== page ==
Manoel de Oliveira, a Portuguese filmmaker who got his start with silent movies, has died. He was 106.
Oliveira’s first foray into filmmaking was in 1931 when he directed silent documentary Working on the Douro River. His first full-length film came 11 years later when he debuted Aniki-Bóbó in 1942—and then he mostly disappeared from the film world until the ’70s to tend to his family’s farm, according to the New York Times.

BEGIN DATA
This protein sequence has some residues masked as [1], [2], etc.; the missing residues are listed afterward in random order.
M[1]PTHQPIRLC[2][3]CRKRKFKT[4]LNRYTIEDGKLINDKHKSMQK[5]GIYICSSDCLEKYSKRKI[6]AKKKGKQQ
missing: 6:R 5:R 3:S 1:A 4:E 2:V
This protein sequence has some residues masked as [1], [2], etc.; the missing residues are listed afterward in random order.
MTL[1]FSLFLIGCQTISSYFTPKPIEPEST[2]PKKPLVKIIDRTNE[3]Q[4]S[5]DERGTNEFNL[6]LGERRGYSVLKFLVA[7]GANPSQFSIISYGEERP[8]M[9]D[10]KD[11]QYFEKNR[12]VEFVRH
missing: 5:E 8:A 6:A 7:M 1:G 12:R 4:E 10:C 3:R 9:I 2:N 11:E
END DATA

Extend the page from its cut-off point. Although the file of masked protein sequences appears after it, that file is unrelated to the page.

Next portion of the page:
His film career’s resurgence came in 1971, and he quickly became known for his simple directing style. He continued to make a mix of feature-length and shorter documentary films—almost one per year—up until 2014.
Oliveira won a number of awards during the later years of his career and was nominated for 11 prizes total at Cannes Film Festival between 1988 and 2010. Throughout that period, he was often praised for his longevity. But he never wanted to make too big a fuss out of that: “I see myself being more admired for my age than for my films, which, being good or bad, will always be my responsibility,” he told the Times in 2008. “But I am not responsible for my age.”